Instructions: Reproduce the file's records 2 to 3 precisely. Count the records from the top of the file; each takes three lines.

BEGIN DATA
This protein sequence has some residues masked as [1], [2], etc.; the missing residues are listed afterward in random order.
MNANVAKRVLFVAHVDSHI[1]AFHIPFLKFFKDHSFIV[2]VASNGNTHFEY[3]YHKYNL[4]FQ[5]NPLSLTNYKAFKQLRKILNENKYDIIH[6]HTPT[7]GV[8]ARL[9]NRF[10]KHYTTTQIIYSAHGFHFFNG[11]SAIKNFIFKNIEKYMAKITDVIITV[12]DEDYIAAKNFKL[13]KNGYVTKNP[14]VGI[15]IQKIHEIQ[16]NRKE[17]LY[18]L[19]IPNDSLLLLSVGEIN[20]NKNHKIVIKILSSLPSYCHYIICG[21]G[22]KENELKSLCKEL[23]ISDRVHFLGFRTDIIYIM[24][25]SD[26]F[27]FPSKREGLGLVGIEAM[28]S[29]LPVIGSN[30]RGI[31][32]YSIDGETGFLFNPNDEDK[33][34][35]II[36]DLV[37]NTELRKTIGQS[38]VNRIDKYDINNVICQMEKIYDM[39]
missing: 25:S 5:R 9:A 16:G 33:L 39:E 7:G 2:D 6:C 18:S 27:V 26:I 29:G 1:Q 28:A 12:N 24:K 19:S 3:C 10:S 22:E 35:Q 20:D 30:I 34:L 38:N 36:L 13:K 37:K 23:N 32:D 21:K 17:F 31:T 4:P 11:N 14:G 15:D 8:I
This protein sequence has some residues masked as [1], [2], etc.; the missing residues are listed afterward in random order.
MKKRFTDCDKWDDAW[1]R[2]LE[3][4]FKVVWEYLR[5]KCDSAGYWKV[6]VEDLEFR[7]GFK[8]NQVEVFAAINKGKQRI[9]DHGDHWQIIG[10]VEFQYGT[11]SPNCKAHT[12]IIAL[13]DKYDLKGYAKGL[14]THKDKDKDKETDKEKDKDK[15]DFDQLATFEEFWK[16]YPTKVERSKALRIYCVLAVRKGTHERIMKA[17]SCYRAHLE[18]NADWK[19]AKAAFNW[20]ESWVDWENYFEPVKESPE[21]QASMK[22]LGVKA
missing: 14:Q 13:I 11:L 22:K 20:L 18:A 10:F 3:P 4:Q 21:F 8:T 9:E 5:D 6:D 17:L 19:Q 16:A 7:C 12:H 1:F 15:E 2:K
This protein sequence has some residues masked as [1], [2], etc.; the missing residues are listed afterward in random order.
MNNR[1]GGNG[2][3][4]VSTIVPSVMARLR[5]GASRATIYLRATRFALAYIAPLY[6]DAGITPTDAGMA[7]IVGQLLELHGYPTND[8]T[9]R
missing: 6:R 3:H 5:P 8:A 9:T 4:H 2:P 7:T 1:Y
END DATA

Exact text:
This protein sequence has some residues masked as [1], [2], etc.; the missing residues are listed afterward in random order.
MKKRFTDCDKWDDAW[1]R[2]LE[3][4]FKVVWEYLR[5]KCDSAGYWKV[6]VEDLEFR[7]GFK[8]NQVEVFAAINKGKQRI[9]DHGDHWQIIG[10]VEFQYGT[11]SPNCKAHT[12]IIAL[13]DKYDLKGYAKGL[14]THKDKDKDKETDKEKDKDK[15]DFDQLATFEEFWK[16]YPTKVERSKALRIYCVLAVRKGTHERIMKA[17]SCYRAHLE[18]NADWK[19]AKAAFNW[20]ESWVDWENYFEPVKESPE[21]QASMK[22]LGVKA
missing: 14:Q 13:I 11:L 22:K 20:L 18:A 10:F 3:P 4:Q 21:F 8:T 9:E 5:D 6:D 17:L 19:Q 16:A 7:C 12:H 1:F 15:E 2:K
This protein sequence has some residues masked as [1], [2], etc.; the missing residues are listed afterward in random order.
MNNR[1]GGNG[2][3][4]VSTIVPSVMARLR[5]GASRATIYLRATRFALAYIAPLY[6]DAGITPTDAGMA[7]IVGQLLELHGYPTND[8]T[9]R
missing: 6:R 3:H 5:P 8:A 9:T 4:H 2:P 7:T 1:Y